Low-Quality Healthcare is a Primary Culprit
Media coverage often blames women for their own deaths, citing factors such as obesity, smoking, or not accessing prenatal care. The data does not support this claim. Victim-blaming is a distraction from the real issue, which is that healthcare for most pregnant people is terrible. Data from the Maternal Mortality Review Committee suggests that at least 57% of maternal deaths are due to provider and institutional factors. This may actually underestimate the role of healthcare systems in the crisis. Some analysts have criticized these committees for being too eager to blame women or too quick to issue recommendations that imply women cause their own deaths.
Nationwide, black women are four times more likely to die from pregnancy than white women. Some stories dismiss these deaths as attributable to lifestyle or socioeconomic factors. Yet many women who have died have been highly educated, young, and healthy. One woman who died, Shalon Irving, was even an expert in maternal health working to end maternal mortality.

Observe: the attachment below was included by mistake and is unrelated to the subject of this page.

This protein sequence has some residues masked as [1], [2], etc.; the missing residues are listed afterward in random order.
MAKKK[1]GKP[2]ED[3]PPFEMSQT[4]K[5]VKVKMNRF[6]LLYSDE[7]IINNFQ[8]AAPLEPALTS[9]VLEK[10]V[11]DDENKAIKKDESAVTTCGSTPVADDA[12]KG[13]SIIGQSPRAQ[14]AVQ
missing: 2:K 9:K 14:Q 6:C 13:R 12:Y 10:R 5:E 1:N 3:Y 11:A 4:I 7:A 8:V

Racism, not race, is killing black women. An avalanche of research has shown that doctors provide lower quality care to black patients. A 2012 study found a correlation between experiences of racism and birth outcomes. Twenty-one percent of black women giving birth say they were exposed to racist language or behavior during the birth. Research also shows that doctors believe inaccurate racist stereotypes about black patients, such as that they feel less pain.
Most Maternal Deaths Happen After Birth
In the popular imagination, maternal deaths are a tragic occurrence during or immediately after childbirth. The reality is that the majority of deaths—about 60%—occur in the postpartum period. While most pregnant people see a doctor or midwife at least weekly during the last weeks of pregnancy, this changes after the baby is born. Most doctors recommend a follow-up at six weeks postpartum, which leaves patients with no medical care during the highest risk time. This sends a clear message: once the baby is out, we no longer care what happens to the person who gestated and birthed the baby.
Midwives Could Help End the Crisis